Dr Johanna Brugman Alvarez, University of Queensland, Australia
Cambodia is a country with a ‘disjointed’ form of governance in which state-private alliances by-pass any form of urban legislation in governing its resources in an equitable way. Since 2003, over 60% of Phnom Penh’s lakes and more than 40% of wetlands have been in-filled by developers, leading to flooding, pollution and loss of fishing breeding grounds. Forced evictions of urban poor families have occurred resulting in a loss of livelihoods, connections to place, and rights to land and water. Urban poor communities, many led by women, have organised to respond to the increasing threats of dispossession caused by in-filling practices. These citizenship practices are not fully documented or understood, and face a risk of not being properly supported by civil society organisations and funding agencies.
Using a gender lens, this research aims to produce knowledge on the meaning and responses of urban poor women to lake and wetlands’ in-filling practices in Phnom Penh, and use this knowledge to better inform how support is given to women to lead community-based responses to these particular forms of dispossession. It also intends to showcase photographs and oral narratives of these community leaders to create awareness within local and international audiences on the environmental and social issues arising from this landscape development.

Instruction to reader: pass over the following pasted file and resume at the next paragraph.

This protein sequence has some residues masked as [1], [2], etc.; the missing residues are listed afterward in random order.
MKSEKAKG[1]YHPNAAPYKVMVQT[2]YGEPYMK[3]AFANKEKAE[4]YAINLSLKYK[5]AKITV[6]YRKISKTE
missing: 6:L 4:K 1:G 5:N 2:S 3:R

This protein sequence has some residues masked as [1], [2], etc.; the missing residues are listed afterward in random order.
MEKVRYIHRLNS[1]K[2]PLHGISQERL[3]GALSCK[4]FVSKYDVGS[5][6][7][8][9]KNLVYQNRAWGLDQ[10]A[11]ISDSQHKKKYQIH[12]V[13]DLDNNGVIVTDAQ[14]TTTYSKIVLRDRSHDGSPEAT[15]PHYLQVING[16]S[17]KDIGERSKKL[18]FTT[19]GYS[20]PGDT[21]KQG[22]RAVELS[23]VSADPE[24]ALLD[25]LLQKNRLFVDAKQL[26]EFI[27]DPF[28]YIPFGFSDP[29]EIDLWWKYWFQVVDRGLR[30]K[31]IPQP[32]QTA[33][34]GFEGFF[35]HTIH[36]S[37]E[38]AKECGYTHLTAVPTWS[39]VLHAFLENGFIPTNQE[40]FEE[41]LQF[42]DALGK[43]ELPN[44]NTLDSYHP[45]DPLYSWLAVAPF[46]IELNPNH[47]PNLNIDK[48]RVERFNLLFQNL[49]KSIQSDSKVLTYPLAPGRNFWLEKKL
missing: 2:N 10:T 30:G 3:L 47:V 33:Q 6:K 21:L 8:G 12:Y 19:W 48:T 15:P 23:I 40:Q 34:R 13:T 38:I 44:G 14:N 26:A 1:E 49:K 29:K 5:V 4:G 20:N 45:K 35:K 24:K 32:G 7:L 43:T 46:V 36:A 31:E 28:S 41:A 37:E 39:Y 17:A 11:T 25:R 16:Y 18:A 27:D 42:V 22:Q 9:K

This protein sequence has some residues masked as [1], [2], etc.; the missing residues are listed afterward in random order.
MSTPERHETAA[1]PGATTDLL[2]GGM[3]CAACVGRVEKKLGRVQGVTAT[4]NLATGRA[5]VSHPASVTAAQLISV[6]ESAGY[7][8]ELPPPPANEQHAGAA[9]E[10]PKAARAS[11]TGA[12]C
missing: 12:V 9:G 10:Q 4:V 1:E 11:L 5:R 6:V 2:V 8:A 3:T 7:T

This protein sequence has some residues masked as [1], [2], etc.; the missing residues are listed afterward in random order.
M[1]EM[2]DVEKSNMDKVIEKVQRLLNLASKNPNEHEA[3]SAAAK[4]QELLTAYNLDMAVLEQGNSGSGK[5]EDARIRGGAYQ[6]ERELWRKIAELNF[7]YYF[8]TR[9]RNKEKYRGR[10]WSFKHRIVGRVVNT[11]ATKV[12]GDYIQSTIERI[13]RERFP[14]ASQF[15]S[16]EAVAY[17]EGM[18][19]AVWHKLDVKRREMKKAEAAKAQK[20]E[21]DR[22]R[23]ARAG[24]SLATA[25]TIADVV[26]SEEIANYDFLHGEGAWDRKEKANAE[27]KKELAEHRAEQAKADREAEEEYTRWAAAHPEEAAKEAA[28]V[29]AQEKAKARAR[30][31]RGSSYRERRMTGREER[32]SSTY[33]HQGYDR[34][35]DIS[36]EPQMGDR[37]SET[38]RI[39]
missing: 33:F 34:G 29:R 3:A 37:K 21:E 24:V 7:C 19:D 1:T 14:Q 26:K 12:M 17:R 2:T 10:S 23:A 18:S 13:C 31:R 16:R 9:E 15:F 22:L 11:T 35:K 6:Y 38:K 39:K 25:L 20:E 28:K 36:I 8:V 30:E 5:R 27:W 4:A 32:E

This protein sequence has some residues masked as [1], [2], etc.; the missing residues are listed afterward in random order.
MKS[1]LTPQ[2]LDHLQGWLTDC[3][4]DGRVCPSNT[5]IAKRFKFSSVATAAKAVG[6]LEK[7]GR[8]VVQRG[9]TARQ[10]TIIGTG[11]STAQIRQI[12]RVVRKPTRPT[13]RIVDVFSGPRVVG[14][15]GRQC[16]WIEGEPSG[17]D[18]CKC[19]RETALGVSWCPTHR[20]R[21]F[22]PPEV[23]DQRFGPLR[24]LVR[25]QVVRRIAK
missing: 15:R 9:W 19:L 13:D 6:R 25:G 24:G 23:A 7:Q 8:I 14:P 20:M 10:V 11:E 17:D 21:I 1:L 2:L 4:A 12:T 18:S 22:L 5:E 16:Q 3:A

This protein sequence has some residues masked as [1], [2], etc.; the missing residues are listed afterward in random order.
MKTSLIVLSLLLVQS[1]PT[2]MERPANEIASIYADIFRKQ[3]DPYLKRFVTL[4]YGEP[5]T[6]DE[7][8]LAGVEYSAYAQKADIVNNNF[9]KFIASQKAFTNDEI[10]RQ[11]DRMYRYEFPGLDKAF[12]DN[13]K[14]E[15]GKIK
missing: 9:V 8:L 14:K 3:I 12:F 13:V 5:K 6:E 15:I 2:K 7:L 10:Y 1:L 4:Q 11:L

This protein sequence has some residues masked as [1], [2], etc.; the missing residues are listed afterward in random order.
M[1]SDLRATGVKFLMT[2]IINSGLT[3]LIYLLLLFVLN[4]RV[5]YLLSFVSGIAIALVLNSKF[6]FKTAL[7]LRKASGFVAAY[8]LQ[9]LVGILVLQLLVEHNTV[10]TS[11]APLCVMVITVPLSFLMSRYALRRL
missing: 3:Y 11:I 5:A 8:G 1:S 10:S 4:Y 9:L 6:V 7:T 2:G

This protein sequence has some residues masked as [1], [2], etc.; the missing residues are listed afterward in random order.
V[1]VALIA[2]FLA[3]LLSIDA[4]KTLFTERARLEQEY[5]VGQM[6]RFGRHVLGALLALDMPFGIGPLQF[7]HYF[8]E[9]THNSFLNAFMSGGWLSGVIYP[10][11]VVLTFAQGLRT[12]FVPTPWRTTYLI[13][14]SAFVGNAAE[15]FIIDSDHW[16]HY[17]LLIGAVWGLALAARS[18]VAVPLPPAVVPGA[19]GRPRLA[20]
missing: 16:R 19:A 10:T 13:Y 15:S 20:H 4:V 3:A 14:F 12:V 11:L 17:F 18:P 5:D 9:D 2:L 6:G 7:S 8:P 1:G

Lakes and wetlands in-filling practices in Phnom Penh have not only had detrimental environmental impacts on this city, but also directly impacts on the rights to land, water and citizenship of urban poor communities. This issues is a clear example of urban injustices
currently experienced in the global south, where power inequalities are visibly manifested in the urban landscape, demonstrating the ramifications of who has voice, power and responsibility, and how by justice, democracy and citizenship are exercised.
The funding from LRG will allow travel to Phnom Penh to conduct the ethnographic fieldwork.